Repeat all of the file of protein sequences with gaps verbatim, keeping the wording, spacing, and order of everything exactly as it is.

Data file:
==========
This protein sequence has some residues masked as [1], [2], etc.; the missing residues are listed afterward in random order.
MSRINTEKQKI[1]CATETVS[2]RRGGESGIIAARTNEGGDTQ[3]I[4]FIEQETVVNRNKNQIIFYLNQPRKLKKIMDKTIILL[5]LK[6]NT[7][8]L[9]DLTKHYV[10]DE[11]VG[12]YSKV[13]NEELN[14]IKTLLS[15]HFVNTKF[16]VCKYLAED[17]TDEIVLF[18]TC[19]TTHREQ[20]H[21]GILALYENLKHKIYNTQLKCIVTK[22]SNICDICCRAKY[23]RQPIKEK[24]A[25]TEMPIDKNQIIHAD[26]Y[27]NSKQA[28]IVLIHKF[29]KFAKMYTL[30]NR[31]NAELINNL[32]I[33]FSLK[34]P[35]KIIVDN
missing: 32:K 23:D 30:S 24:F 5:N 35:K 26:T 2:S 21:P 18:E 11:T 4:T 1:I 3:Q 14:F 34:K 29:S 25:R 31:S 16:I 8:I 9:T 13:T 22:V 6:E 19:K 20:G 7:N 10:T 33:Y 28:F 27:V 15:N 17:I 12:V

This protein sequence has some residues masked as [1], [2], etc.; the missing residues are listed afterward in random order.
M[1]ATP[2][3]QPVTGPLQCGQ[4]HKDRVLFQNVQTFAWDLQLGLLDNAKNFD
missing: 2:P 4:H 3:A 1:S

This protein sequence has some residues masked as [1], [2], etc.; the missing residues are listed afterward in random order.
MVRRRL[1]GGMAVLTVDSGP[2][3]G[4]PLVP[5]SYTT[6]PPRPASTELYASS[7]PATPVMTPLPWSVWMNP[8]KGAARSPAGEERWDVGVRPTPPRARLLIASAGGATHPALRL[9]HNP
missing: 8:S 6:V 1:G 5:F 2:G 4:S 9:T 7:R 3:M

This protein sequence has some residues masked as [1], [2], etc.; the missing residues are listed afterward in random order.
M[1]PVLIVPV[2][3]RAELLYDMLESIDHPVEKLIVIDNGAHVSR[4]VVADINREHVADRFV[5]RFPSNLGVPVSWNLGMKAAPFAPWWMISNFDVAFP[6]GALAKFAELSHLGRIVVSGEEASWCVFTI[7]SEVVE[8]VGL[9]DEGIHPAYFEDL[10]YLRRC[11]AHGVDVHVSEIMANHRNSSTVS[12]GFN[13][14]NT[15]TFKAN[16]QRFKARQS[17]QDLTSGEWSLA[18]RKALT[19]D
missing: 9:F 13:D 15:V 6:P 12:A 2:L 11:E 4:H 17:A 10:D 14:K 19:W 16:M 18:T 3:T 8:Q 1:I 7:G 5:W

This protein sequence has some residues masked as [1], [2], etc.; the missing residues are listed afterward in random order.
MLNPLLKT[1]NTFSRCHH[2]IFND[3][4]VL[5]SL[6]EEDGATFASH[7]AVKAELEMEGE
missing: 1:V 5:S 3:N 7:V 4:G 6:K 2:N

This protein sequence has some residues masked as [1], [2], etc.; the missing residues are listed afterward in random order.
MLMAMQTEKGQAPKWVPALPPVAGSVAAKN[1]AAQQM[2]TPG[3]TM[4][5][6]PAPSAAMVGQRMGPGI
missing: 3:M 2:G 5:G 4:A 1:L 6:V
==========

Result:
This protein sequence has some residues masked as [1], [2], etc.; the missing residues are listed afterward in random order.
MSRINTEKQKI[1]CATETVS[2]RRGGESGIIAARTNEGGDTQ[3]I[4]FIEQETVVNRNKNQIIFYLNQPRKLKKIMDKTIILL[5]LK[6]NT[7][8]L[9]DLTKHYV[10]DE[11]VG[12]YSKV[13]NEELN[14]IKTLLS[15]HFVNTKF[16]VCKYLAED[17]TDEIVLF[18]TC[19]TTHREQ[20]H[21]GILALYENLKHKIYNTQLKCIVTK[22]SNICDICCRAKY[23]RQPIKEK[24]A[25]TEMPIDKNQIIHAD[26]Y[27]NSKQA[28]IVLIHKF[29]KFAKMYTL[30]NR[31]NAELINNL[32]I[33]FSLK[34]P[35]KIIVDN
missing: 32:K 23:D 30:S 24:F 5:N 35:K 26:T 2:S 21:P 18:E 11:T 4:T 1:I 3:Q 14:F 34:K 29:S 25:R 31:S 16:I 8:I 9:T 13:T 22:V 6:E 19:K 20:G 7:N 10:T 33:Y 28:F 27:V 15:N 17:I 12:V

This protein sequence has some residues masked as [1], [2], etc.; the missing residues are listed afterward in random order.
M[1]ATP[2][3]QPVTGPLQCGQ[4]HKDRVLFQNVQTFAWDLQLGLLDNAKNFD
missing: 2:P 4:H 3:A 1:S

This protein sequence has some residues masked as [1], [2], etc.; the missing residues are listed afterward in random order.
MVRRRL[1]GGMAVLTVDSGP[2][3]G[4]PLVP[5]SYTT[6]PPRPASTELYASS[7]PATPVMTPLPWSVWMNP[8]KGAARSPAGEERWDVGVRPTPPRARLLIASAGGATHPALRL[9]HNP
missing: 8:S 6:V 1:G 5:F 2:G 4:S 9:T 7:R 3:M

This protein sequence has some residues masked as [1], [2], etc.; the missing residues are listed afterward in random order.
M[1]PVLIVPV[2][3]RAELLYDMLESIDHPVEKLIVIDNGAHVSR[4]VVADINREHVADRFV[5]RFPSNLGVPVSWNLGMKAAPFAPWWMISNFDVAFP[6]GALAKFAELSHLGRIVVSGEEASWCVFTI[7]SEVVE[8]VGL[9]DEGIHPAYFEDL[10]YLRRC[11]AHGVDVHVSEIMANHRNSSTVS[12]GFN[13][14]NT[15]TFKAN[16]QRFKARQS[17]QDLTSGEWSLA[18]RKALT[19]D
missing: 9:F 13:D 15:V 6:P 12:A 2:L 11:E 4:H 17:A 10:D 14:K 19:W 16:M 18:T 3:T 8:Q 1:I 7:G 5:W

This protein sequence has some residues masked as [1], [2], etc.; the missing residues are listed afterward in random order.
MLNPLLKT[1]NTFSRCHH[2]IFND[3][4]VL[5]SL[6]EEDGATFASH[7]AVKAELEMEGE
missing: 1:V 5:S 3:N 7:V 4:G 6:K 2:N

This protein sequence has some residues masked as [1], [2], etc.; the missing residues are listed afterward in random order.
MLMAMQTEKGQAPKWVPALPPVAGSVAAKN[1]AAQQM[2]TPG[3]TM[4][5][6]PAPSAAMVGQRMGPGI
missing: 3:M 2:G 5:G 4:A 1:L 6:V